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The Battalion

The Student News Site of Texas A&M University - College Station

The Battalion

The Student News Site of Texas A&M University - College Station

The Battalion

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Kennedy White, 19, sits for a portrait in the sweats she wore the night of her alleged assault inside the Y.M.C.A building that holds Texas A&M’s Title IX offices in College Station, Texas on Feb. 16, 2024 (Ishika Samant/The Battalion).
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The BattalionMay 4, 2024

Getting back on schedule

Creative Commons

Working out can be a small change in lifestyle and add to a sense of routine.

Like many other Americans, college students across the nation are struggling to maintain a productive and healthy lifestyle while COVID-19 restricts daily life.
Continued limitations this summer mean daily routines aren’t going back to normal, which can make it easy to stay at home and do nothing all day, waiting for the world to reopen. However, according to personal trainer and pilates instructor Rhonda Coe, students don’t have to wait to cultivate good habits and healthy patterns.
Coe said encouraging others to maintain or even start a healthy lifestyle has to start with a plan beginning wherever that individual is personally.
“It is important to remember that it does not matter when or where one starts, but that they start, Coe said. “The benefits of productivity over being stagnant all day end up multiplying and flow into many aspects of your overall health.”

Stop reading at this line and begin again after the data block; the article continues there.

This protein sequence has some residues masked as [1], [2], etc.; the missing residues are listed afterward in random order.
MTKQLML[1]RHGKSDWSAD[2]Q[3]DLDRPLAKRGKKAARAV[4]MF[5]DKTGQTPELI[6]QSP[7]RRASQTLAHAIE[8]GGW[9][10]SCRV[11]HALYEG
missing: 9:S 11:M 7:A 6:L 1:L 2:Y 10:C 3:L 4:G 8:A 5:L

Even something as simple as waking up and getting dressed for a purpose can help one gain the motivation to complete tasks planned for the day, Coe said.
“This little change in frame of mind has personally helped me because if you dress for a purpose, you feel like your actions have more purpose and matter more,” Coe said.
While days can seem to blend together, Coe said waking up with a plan can provide the motivation and encouragement to keep a positive attitude throughout the whole day.
“This self-accountability helps our minds and bodies to remain calm and optimistic because each day is a chance to accomplish something new,” Coe said.
Coe said during these difficult and unexpected times it is okay for individuals to have days where they might be unproductive.
“Mental stress can run you down,” Coe said. “Remember that you cannot do absolutely everything and it is not always going to be picture perfect, and that’s okay.”
Biomedical sciences junior Hope Pattison said college students, like herself, who have struggled to maintain a healthy lifestyle over the past few months should start with a few small changes.
“It’s unrealistic to set up so many expectations for yourself and keep up with all of them,” Pattison said.“Starting with the one small change of working out led to a lot of bigger changes that I’ve incorporated into my life over the past few months and proved to myself that it’s possible to sustain.”
For interdisciplinary studies senior Audrey Scott, rewards for being productive have helped incentivize her to take care of her mental health.
“I’m definitely in better spirits when I am productive rather than when I’m not,” Scott said. “Days that I am unproductive I feel more tired and unmotivated. On my productive days I usually reward myself with a relaxing night.”
When struggling to maintain a consistent schedule toward a healthy lifestyle, Coe said it is important that students remind themselves of the end goal or purpose.
“Take a deep breath from time to time and remind yourself why you are taking these steps to care for your body,” Coe said. “Be present with yourself and the people around you because this time will go by no matter what and you deserve to enjoy it.”

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